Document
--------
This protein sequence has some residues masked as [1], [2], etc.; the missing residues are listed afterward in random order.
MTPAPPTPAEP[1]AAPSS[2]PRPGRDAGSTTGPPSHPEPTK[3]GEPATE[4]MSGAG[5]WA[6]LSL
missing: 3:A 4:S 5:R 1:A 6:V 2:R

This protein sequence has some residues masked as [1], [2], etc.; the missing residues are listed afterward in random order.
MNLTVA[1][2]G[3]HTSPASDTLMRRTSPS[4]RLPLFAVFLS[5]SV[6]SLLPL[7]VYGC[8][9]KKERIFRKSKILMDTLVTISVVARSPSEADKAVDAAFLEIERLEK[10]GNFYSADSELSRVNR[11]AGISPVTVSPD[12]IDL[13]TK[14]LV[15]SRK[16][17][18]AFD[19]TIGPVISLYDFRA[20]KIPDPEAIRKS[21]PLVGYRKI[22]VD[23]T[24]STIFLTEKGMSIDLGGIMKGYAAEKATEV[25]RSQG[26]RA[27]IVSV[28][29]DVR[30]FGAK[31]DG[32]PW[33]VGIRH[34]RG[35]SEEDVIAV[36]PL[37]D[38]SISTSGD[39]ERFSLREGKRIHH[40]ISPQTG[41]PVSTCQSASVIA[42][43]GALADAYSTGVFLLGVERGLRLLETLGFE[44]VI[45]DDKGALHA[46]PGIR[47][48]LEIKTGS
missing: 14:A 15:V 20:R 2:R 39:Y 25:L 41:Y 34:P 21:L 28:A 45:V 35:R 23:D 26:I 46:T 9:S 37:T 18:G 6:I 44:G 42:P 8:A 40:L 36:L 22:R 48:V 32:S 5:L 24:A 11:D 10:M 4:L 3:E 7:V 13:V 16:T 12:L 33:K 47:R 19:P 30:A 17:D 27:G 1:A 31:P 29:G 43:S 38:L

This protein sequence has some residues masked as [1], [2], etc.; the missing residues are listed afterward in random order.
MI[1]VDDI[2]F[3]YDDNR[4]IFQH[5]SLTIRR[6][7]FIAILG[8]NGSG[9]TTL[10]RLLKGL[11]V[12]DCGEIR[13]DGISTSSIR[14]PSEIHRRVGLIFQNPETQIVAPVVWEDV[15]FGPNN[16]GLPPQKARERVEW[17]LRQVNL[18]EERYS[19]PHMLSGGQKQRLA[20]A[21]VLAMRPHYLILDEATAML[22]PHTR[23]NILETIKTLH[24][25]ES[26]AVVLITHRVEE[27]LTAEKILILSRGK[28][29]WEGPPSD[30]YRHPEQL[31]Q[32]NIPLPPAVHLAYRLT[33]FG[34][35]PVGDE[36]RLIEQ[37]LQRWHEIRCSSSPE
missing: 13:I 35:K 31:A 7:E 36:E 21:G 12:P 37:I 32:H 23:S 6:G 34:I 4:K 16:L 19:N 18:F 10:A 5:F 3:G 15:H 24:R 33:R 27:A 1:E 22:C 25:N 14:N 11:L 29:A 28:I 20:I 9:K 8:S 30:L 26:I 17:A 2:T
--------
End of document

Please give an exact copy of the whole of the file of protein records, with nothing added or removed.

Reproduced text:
This protein sequence has some residues masked as [1], [2], etc.; the missing residues are listed afterward in random order.
MTPAPPTPAEP[1]AAPSS[2]PRPGRDAGSTTGPPSHPEPTK[3]GEPATE[4]MSGAG[5]WA[6]LSL
missing: 3:A 4:S 5:R 1:A 6:V 2:R

This protein sequence has some residues masked as [1], [2], etc.; the missing residues are listed afterward in random order.
MNLTVA[1][2]G[3]HTSPASDTLMRRTSPS[4]RLPLFAVFLS[5]SV[6]SLLPL[7]VYGC[8][9]KKERIFRKSKILMDTLVTISVVARSPSEADKAVDAAFLEIERLEK[10]GNFYSADSELSRVNR[11]AGISPVTVSPD[12]IDL[13]TK[14]LV[15]SRK[16][17][18]AFD[19]TIGPVISLYDFRA[20]KIPDPEAIRKS[21]PLVGYRKI[22]VD[23]T[24]STIFLTEKGMSIDLGGIMKGYAAEKATEV[25]RSQG[26]RA[27]IVSV[28][29]DVR[30]FGAK[31]DG[32]PW[33]VGIRH[34]RG[35]SEEDVIAV[36]PL[37]D[38]SISTSGD[39]ERFSLREGKRIHH[40]ISPQTG[41]PVSTCQSASVIA[42][43]GALADAYSTGVFLLGVERGLRLLETLGFE[44]VI[45]DDKGALHA[46]PGIR[47][48]LEIKTGS
missing: 14:A 15:V 20:R 2:R 39:Y 25:L 41:Y 34:P 21:L 28:A 45:V 35:R 23:D 26:I 46:T 9:S 37:T 18:G 6:I 44:G 42:P 8:A 40:L 36:L 22:R 48:V 32:S 5:L 24:A 11:D 10:M 4:L 3:E 7:V 13:V 16:T 12:L 33:K 47:R 19:P 30:A 17:D 27:G 1:A 31:P 29:G 43:S 38:L

This protein sequence has some residues masked as [1], [2], etc.; the missing residues are listed afterward in random order.
MI[1]VDDI[2]F[3]YDDNR[4]IFQH[5]SLTIRR[6][7]FIAILG[8]NGSG[9]TTL[10]RLLKGL[11]V[12]DCGEIR[13]DGISTSSIR[14]PSEIHRRVGLIFQNPETQIVAPVVWEDV[15]FGPNN[16]GLPPQKARERVEW[17]LRQVNL[18]EERYS[19]PHMLSGGQKQRLA[20]A[21]VLAMRPHYLILDEATAML[22]PHTR[23]NILETIKTLH[24][25]ES[26]AVVLITHRVEE[27]LTAEKILILSRGK[28][29]WEGPPSD[30]YRHPEQL[31]Q[32]NIPLPPAVHLAYRLT[33]FG[34][35]PVGDE[36]RLIEQ[37]LQRWHEIRCSSSPE
missing: 13:I 35:K 31:A 7:E 36:E 21:G 12:P 37:I 32:H 23:S 6:G 34:I 4:K 16:L 19:N 18:F 10:A 5:F 3:G 15:H 24:R 33:R 27:A 1:E 22:C 25:N 14:N 11:L 29:A 28:I 20:I 9:K 8:S 30:L 26:I 17:A 2:T